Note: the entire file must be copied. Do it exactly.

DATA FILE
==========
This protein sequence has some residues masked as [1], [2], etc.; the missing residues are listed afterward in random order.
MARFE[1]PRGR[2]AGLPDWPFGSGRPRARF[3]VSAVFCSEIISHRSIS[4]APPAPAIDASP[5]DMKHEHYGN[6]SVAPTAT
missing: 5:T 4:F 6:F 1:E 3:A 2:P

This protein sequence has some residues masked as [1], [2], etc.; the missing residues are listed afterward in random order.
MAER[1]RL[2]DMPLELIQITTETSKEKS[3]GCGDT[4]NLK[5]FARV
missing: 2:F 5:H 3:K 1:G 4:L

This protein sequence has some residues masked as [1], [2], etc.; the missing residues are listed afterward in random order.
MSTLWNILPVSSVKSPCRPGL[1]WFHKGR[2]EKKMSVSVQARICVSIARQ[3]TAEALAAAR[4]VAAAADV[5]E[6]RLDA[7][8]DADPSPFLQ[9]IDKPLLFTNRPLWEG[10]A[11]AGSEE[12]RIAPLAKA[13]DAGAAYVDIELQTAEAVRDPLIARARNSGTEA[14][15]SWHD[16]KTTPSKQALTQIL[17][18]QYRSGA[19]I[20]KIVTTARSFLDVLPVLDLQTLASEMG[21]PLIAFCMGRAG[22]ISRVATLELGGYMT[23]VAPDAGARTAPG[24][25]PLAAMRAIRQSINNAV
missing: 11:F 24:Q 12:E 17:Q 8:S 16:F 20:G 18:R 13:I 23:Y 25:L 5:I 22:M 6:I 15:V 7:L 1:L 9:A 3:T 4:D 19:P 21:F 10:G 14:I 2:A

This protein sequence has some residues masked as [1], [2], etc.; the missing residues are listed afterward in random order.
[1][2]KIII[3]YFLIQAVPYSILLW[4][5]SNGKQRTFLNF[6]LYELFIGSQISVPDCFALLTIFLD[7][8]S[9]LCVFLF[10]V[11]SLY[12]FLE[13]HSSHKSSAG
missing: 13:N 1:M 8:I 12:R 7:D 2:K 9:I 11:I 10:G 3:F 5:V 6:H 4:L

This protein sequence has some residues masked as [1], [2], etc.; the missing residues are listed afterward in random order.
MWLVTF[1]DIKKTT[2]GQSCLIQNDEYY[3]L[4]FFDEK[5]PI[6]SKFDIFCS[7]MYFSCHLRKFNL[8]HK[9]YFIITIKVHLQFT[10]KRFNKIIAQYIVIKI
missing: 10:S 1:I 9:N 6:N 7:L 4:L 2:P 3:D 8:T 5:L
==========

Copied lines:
This protein sequence has some residues masked as [1], [2], etc.; the missing residues are listed afterward in random order.
MARFE[1]PRGR[2]AGLPDWPFGSGRPRARF[3]VSAVFCSEIISHRSIS[4]APPAPAIDASP[5]DMKHEHYGN[6]SVAPTAT
missing: 5:T 4:F 6:F 1:E 3:A 2:P

This protein sequence has some residues masked as [1], [2], etc.; the missing residues are listed afterward in random order.
MAER[1]RL[2]DMPLELIQITTETSKEKS[3]GCGDT[4]NLK[5]FARV
missing: 2:F 5:H 3:K 1:G 4:L

This protein sequence has some residues masked as [1], [2], etc.; the missing residues are listed afterward in random order.
MSTLWNILPVSSVKSPCRPGL[1]WFHKGR[2]EKKMSVSVQARICVSIARQ[3]TAEALAAAR[4]VAAAADV[5]E[6]RLDA[7][8]DADPSPFLQ[9]IDKPLLFTNRPLWEG[10]A[11]AGSEE[12]RIAPLAKA[13]DAGAAYVDIELQTAEAVRDPLIARARNSGTEA[14][15]SWHD[16]KTTPSKQALTQIL[17][18]QYRSGA[19]I[20]KIVTTARSFLDVLPVLDLQTLASEMG[21]PLIAFCMGRAG[22]ISRVATLELGGYMT[23]VAPDAGARTAPG[24][25]PLAAMRAIRQSINNAV
missing: 11:F 24:Q 12:E 17:Q 8:S 16:F 20:G 18:R 13:I 23:Y 25:L 5:I 22:M 6:I 15:V 7:L 1:L 9:A 3:T 4:D 19:P 21:F 10:G 14:I 2:A

This protein sequence has some residues masked as [1], [2], etc.; the missing residues are listed afterward in random order.
[1][2]KIII[3]YFLIQAVPYSILLW[4][5]SNGKQRTFLNF[6]LYELFIGSQISVPDCFALLTIFLD[7][8]S[9]LCVFLF[10]V[11]SLY[12]FLE[13]HSSHKSSAG
missing: 13:N 1:M 8:I 12:R 7:D 2:K 9:I 11:I 10:G 3:F 5:V 6:H 4:L

This protein sequence has some residues masked as [1], [2], etc.; the missing residues are listed afterward in random order.
MWLVTF[1]DIKKTT[2]GQSCLIQNDEYY[3]L[4]FFDEK[5]PI[6]SKFDIFCS[7]MYFSCHLRKFNL[8]HK[9]YFIITIKVHLQFT[10]KRFNKIIAQYIVIKI
missing: 10:S 1:I 9:N 6:N 7:L 4:L 2:P 3:D 8:T 5:L